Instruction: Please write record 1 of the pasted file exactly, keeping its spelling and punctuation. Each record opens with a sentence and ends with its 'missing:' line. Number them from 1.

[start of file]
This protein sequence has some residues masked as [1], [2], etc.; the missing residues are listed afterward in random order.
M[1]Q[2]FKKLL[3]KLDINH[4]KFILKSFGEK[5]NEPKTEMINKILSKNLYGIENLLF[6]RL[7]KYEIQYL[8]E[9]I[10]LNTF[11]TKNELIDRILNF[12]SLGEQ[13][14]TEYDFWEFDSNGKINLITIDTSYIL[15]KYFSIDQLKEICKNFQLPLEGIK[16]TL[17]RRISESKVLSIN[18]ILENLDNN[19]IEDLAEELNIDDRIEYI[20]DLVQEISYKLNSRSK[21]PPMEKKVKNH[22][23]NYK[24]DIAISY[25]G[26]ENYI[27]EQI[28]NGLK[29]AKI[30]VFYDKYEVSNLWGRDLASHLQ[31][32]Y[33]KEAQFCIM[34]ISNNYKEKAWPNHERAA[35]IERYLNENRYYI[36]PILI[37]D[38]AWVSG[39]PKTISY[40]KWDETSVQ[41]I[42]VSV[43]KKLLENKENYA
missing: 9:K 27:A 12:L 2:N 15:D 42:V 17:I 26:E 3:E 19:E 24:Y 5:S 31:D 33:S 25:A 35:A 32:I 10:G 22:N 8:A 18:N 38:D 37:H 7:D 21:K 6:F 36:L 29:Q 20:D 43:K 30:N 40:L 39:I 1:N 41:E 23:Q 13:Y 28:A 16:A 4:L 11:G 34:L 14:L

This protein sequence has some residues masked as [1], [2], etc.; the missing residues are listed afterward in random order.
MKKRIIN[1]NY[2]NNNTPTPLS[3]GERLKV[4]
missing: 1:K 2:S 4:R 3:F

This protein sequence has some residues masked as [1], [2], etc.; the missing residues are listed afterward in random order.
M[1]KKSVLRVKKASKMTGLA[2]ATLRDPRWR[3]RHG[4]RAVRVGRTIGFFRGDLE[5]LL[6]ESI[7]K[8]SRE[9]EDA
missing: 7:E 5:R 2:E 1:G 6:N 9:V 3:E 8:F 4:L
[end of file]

This protein sequence has some residues masked as [1], [2], etc.; the missing residues are listed afterward in random order.
M[1]Q[2]FKKLL[3]KLDINH[4]KFILKSFGEK[5]NEPKTEMINKILSKNLYGIENLLF[6]RL[7]KYEIQYL[8]E[9]I[10]LNTF[11]TKNELIDRILNF[12]SLGEQ[13][14]TEYDFWEFDSNGKINLITIDTSYIL[15]KYFSIDQLKEICKNFQLPLEGIK[16]TL[17]RRISESKVLSIN[18]ILENLDNN[19]IEDLAEELNIDDRIEYI[20]DLVQEISYKLNSRSK[21]PPMEKKVKNH[22][23]NYK[24]DIAISY[25]G[26]ENYI[27]EQI[28]NGLK[29]AKI[30]VFYDKYEVSNLWGRDLASHLQ[31][32]Y[33]KEAQFCIM[34]ISNNYKEKAWPNHERAA[35]IERYLNENRYYI[36]PILI[37]D[38]AWVSG[39]PKTISY[40]KWDETSVQ[41]I[42]VSV[43]KKLLENKENYA
missing: 9:K 27:A 12:L 2:N 15:D 42:V 17:I 26:E 3:E 19:E 24:Y 5:S 31:D 33:S 25:A 35:A 32:I 10:G 22:N 8:A 18:N 38:D 37:H 7:D 21:K 6:F 36:L 29:Q 20:D 43:K 30:N 40:L 39:I 1:N 41:E 23:Q 13:Y 28:A 16:A 4:L 11:G 34:L 14:L